Friday, June 29, 2007

USA vs. Argentina - match report

We arrived at the stadium in Maracaibo and received a pretty tranquil reception (read: nobody spoke to us and pretty much ignored our reception). We quickly learned that we needed to enter the stadium on the opposite side from where we were so yet another Bataan death march (mick, here is your s-o, now piss off) was in our future. Along said march, our experience transformed into my ususal expereince when soccer-travelling: other fans wanted to take pictures with us and pretty much every news crew wanted to interview us. Here was a problem - we speak limited spanish. Here was a solution - Luis aka C-3PO. Luis became the official translator and consequently should have been on every news channel in the spanish speaking world. My buddy Joe from Nolita House sent me a text saying we were on fox sports espanol.

The paraguay-colombia match was pretty awesome. 5 solid counterattacking goals. That scares me for our match against them. The result was much to the dismay of the then pro-colombian crowd.

By far, the biggest highlight before the Argentines took the pitch was the arrival of Diego Maradona. He was less than 100 feet from us. It was amazing. To be near to arguably the greatest jugador of all time definitely stirred something inside me. Turns out, that feeling was something else. The toilets in the stadium did not come equipped with seats. Or, alternatively, they did and some englishman took them and put them around his head.

Key thing I've forgot to mention up till this point is that it is illegal to sell beer anywhere near the stadium. I blame the loss on sobriety.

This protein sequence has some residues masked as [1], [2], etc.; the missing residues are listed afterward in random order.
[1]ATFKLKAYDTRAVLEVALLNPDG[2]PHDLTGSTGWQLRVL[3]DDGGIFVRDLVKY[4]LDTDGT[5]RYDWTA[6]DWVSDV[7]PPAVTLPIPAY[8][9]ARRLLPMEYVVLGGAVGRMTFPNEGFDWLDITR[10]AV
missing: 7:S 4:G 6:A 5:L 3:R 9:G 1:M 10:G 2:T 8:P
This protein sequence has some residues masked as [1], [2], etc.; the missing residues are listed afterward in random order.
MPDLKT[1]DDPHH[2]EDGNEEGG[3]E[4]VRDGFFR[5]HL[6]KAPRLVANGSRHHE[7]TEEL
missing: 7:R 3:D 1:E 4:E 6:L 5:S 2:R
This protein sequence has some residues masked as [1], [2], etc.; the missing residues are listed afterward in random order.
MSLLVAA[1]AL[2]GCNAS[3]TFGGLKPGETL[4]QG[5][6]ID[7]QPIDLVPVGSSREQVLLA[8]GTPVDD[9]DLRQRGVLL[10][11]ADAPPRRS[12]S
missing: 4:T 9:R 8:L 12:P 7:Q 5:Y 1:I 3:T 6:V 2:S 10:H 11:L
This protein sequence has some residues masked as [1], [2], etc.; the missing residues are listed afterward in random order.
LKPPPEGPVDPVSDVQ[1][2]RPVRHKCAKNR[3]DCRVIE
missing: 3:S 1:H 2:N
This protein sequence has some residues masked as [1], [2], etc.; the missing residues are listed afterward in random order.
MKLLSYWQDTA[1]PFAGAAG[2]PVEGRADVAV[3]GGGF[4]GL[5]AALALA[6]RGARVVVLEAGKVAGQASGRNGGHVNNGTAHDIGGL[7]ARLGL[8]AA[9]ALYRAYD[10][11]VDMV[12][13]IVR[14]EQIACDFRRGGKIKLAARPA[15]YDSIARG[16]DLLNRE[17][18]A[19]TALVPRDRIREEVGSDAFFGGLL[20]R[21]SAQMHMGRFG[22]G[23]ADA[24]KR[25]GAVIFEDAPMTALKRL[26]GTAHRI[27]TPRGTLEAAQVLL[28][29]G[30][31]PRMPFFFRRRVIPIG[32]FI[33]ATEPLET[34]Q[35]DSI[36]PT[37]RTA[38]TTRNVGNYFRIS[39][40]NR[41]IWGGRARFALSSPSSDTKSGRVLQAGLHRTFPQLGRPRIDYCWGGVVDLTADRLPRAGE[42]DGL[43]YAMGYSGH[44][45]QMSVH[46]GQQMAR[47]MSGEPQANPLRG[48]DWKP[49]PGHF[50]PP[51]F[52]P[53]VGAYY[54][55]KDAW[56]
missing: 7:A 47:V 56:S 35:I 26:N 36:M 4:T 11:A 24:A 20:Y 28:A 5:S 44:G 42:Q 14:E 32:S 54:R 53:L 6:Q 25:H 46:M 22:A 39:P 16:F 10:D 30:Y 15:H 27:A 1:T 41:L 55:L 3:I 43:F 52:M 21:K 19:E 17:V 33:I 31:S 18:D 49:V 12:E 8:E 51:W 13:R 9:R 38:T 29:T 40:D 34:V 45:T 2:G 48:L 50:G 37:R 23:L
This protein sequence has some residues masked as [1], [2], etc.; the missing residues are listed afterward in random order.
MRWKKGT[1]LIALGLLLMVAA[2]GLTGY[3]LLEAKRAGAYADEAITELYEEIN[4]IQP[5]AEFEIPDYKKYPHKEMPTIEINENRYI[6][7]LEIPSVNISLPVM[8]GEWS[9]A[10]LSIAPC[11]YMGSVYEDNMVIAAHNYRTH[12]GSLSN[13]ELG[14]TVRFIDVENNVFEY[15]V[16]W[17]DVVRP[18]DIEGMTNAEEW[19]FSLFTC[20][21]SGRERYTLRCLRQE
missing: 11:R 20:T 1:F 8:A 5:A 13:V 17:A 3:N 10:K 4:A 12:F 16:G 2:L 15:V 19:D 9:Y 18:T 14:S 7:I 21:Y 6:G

Apparently the national anthems are not that important as they cut both the Argentinian and US anthems short. The bombs did not burst in the air (shouldn't they be bursting on the ground anyway?). I went batshit when we scored, much to the amusement of several other spectators in our VIP section. By the time I finished popping up the 1-nil post, we were level.

After the match was decided (re 2-1), the venezolanos broke out with chants of "Libertad! Libertad!" which means "Liberty" and something that meant "the government will fall". A venezuelan who lives in Alabama explained to us that the state of Zulia, the state in which Maracaibo sits, is very much anti-chavez and that the chants were triggered by the prime minister's arrival. It was one of the more amazing experiences I've had - to be in the midst of people openly demanding revolution. The alabaman could not help but to join in passionately, despite his parents trying to silence and protect him.

Ben olsen was the MOTM for the US boys for me.

On the way out, we celebrated with some Argies and did more interviews, one with a Thai tv station that Luis thought was from Korea. The look on the reporter's face when I let out a "Dae Ha Min Gook!" was priceless.
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1 comment:

Todd said...

Very cool blog post, please keep them coming. Will you be going to all three matches we have scheduled for Copa?